Thanks to a suggestion from John of A DC Birding Blog (see comments) the email link is back, now hidden from "spiders" I hope.

Wednesday, April 05, 2006

The First Week of April

A quick look at the weather journal reveals that there has been snow, accumulations of snow, snow on the ground, sometime in the first week of April every year from 2000 (when this particular record begins) to the present. This morning, 7 centimetres of clean white wet snow!

Pretty really

The scilla will survive it.

By the end of the day it was all gone.

Tuesday, April 04, 2006

Night Visitor

The evidence.

Perhaps this evening visitor of the week before returned.

Monday, April 03, 2006

Skunk Cabbage in the Stoco Fen

Bill Newman (who has kindly allowed me to use his photographs here and here) got a message to me a few days ago, letting me know that the skunk cabbages (Symplocarpus foetidus) in the Stoco Fen are blooming. Saturday was rainy, but Sunday dawned sunny and only a little cool. So late Sunday morning I went up to take a look. Last spring water ran over the road from the fen in many spots. It's much drier this year--because it spent so much of the winter wet instead of frozen? Too little snow? I don't know, but it was odd to see it so dry.

The colours vary from this rich, dark red to a rather pale yellow, with varying degrees of streakiness in between.

The access to the fen is a road that cuts across one corner, through bog, woods, and cedar bush. I drive through it now and then, but in other years I've only spent time there later in the season, to see the lady's slipper orchids (pink (Cypripedium acaule) and yellow (Cypripedium calceolus)) and the pitcher plants (Sarracenia purpurea) that grow along the edge of the road.

This was the only one I saw with leaves starting. Later the giant leaves of these plant will cover the sand and gravel washed off the road that covers this area.

The skunk cabbage gets its name from its skunky odour. I could smell it from the few flowers that were open--the leaves, when they come, will exude it too if bruised.

The little knobby things inside are the flowers.

The outer shell is called the spathe, round ball inside the spadix, on which the flowers are found. Apparently the smell is attractive--the first bee I've seen this spring was buzzing in and out of the spathe pictured above. I use the term "bee" loosely. It was too fat to make me think "wasp," was not a honey or bumble bee, and after seeing some of Bev's pictures of fantastic mimics of Hymenoptera at Burning Silo I'm unwilling to say for sure that it wasn't a fly.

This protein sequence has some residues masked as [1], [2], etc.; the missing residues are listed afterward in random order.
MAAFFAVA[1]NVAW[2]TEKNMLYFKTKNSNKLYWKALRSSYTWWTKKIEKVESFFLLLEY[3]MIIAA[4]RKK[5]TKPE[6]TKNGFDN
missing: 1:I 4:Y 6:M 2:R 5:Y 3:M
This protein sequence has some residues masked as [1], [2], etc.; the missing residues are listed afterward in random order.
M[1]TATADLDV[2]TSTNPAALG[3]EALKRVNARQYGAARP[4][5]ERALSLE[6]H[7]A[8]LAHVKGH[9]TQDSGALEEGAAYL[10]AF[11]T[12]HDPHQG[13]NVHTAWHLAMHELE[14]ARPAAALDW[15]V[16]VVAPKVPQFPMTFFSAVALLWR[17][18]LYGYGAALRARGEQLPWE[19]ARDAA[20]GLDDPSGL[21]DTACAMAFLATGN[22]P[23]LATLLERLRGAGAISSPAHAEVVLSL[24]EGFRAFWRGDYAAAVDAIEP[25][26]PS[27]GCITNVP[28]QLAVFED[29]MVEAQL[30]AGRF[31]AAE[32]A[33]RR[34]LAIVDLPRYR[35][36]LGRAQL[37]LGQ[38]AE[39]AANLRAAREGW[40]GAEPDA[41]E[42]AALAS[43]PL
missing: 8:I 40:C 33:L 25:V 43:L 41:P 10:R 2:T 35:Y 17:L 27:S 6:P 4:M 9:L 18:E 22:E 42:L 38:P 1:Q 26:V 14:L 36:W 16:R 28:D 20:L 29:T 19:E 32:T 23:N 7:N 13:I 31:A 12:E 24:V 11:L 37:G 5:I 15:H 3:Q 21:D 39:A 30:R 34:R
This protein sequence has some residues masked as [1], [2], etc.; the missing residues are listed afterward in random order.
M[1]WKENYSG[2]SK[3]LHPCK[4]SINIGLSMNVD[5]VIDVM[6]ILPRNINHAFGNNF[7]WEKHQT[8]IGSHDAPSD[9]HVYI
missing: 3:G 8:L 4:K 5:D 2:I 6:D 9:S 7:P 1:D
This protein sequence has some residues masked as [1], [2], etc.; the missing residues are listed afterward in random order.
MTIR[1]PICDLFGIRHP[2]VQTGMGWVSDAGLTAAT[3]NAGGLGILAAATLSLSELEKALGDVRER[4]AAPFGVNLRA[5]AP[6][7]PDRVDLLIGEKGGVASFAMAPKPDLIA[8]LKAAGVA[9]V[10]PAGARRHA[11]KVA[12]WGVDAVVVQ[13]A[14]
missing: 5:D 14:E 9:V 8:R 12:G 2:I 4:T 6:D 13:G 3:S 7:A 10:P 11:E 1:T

Fleshy, solid and sometimes shiny.
It might be hard to guess what this was without the context.

The Stoco Fen is a wonderful place, not just for the orchids and the skunk cabbage, but also for birds and mammals (and deer flies in summer). Sunday was pretty quiet, but I was treated to a lovely common raven conversation. This year I'll try to get back for more spring visits, and monitor developments: floral, faunal, and hydrologic.

A number of other bloggers have taken note of the arrival of the skunk cabbage: Five Wells, Endment, Ontario Wanderer, and Woodland Spring. Woodland Spring has a number of other skunk cabbage posts besides the one I've linked, and other spring flowers as well.

Sunday, April 02, 2006

What was that?!!?

I stepped outside this morning, and there among the singers, twitterers and cheepers around the yard, I heard a clear warbling song from the treetops at the back. Orchard oriole? No, too early, not very likely at any time, and anyway, I don't know.....I tried to get the bird in sight but no luck.

A little while later I was back outside, and there it was again. This time I had binoculars at the ready, and finally located the singer. Rufous tail......I moved until I could see a profile. A sparrow!!? It didn't sound like any sparrow I knew--the notes were clear and sweet, round tones, a melodic repeated phrase. But for looks, this was a fox sparrow.

I mentioned hoping to see a fox sparrow in an earlier post this season. I often see one during the migration periods, scratching in the leaf litter at the edge of the far field. Fox sparrows nest far north of here--in Ontario the closest spot is the southern tip of James Bay. I never thought I'd hear one singing here. But according to Theodore Clarke Smith (writing in 1903) it is not uncommon for them to sing a little in the fall. So why not the spring?

I was also surprised to see one in the yard. This is a bird of the woods, and that's usually where I see it--scratching in the underbrush, at the edge of the far field.

After I'd watched the bird sing for a moment or two another, of similar size and shape, joined it in the treetop, and they flew off together, in the direction of the cedar bush and the woods beyond. Could this have been a pair? I don't know that the other bird was a fox sparrow, but what an interesting, unexpected way to start the day.

Saturday, April 01, 2006

How the Garden Grows

At the end of March more of the spring bulbs on the south side of the house are blooming every day.

More crocuses!


I think the seedlings around this scilla are baby scilla. If so, and all goes well, there should be quite a mass of these flowers next year.


There are two fritillaria in the bed. Last year they formed buds but neither bloomed, I think because the buds are not frost tolerant, and formed well before the last night of frost (usually sometime in May). This year I'll try to protect them in a timely fashion, but in the fall I'll probably move them to a bed that stays frozen longer than this one does.